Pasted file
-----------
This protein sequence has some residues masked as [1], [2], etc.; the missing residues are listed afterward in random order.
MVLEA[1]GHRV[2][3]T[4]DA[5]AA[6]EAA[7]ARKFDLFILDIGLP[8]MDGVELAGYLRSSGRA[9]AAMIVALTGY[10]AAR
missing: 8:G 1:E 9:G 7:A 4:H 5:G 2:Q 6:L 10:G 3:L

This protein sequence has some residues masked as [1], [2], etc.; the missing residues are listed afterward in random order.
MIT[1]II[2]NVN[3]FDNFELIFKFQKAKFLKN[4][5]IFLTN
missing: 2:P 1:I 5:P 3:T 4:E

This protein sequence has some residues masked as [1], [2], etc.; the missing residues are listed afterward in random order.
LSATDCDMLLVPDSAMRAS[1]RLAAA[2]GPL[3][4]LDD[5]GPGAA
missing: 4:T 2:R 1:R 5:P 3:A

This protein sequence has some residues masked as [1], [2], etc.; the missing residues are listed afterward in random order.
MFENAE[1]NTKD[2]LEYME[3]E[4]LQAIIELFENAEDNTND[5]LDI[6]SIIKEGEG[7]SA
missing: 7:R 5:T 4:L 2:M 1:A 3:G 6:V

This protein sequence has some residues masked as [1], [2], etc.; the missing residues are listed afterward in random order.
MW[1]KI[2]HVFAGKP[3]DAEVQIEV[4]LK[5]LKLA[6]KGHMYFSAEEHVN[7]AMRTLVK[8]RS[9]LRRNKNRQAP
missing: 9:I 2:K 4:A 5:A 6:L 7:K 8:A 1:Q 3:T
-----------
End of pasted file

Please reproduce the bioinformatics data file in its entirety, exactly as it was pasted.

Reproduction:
This protein sequence has some residues masked as [1], [2], etc.; the missing residues are listed afterward in random order.
MVLEA[1]GHRV[2][3]T[4]DA[5]AA[6]EAA[7]ARKFDLFILDIGLP[8]MDGVELAGYLRSSGRA[9]AAMIVALTGY[10]AAR
missing: 8:G 1:E 9:G 7:A 4:H 5:G 2:Q 6:L 10:G 3:L

This protein sequence has some residues masked as [1], [2], etc.; the missing residues are listed afterward in random order.
MIT[1]II[2]NVN[3]FDNFELIFKFQKAKFLKN[4][5]IFLTN
missing: 2:P 1:I 5:P 3:T 4:E

This protein sequence has some residues masked as [1], [2], etc.; the missing residues are listed afterward in random order.
LSATDCDMLLVPDSAMRAS[1]RLAAA[2]GPL[3][4]LDD[5]GPGAA
missing: 4:T 2:R 1:R 5:P 3:A

This protein sequence has some residues masked as [1], [2], etc.; the missing residues are listed afterward in random order.
MFENAE[1]NTKD[2]LEYME[3]E[4]LQAIIELFENAEDNTND[5]LDI[6]SIIKEGEG[7]SA
missing: 7:R 5:T 4:L 2:M 1:A 3:G 6:V

This protein sequence has some residues masked as [1], [2], etc.; the missing residues are listed afterward in random order.
MW[1]KI[2]HVFAGKP[3]DAEVQIEV[4]LK[5]LKLA[6]KGHMYFSAEEHVN[7]AMRTLVK[8]RS[9]LRRNKNRQAP
missing: 9:I 2:K 4:A 5:A 6:L 7:K 8:A 1:Q 3:T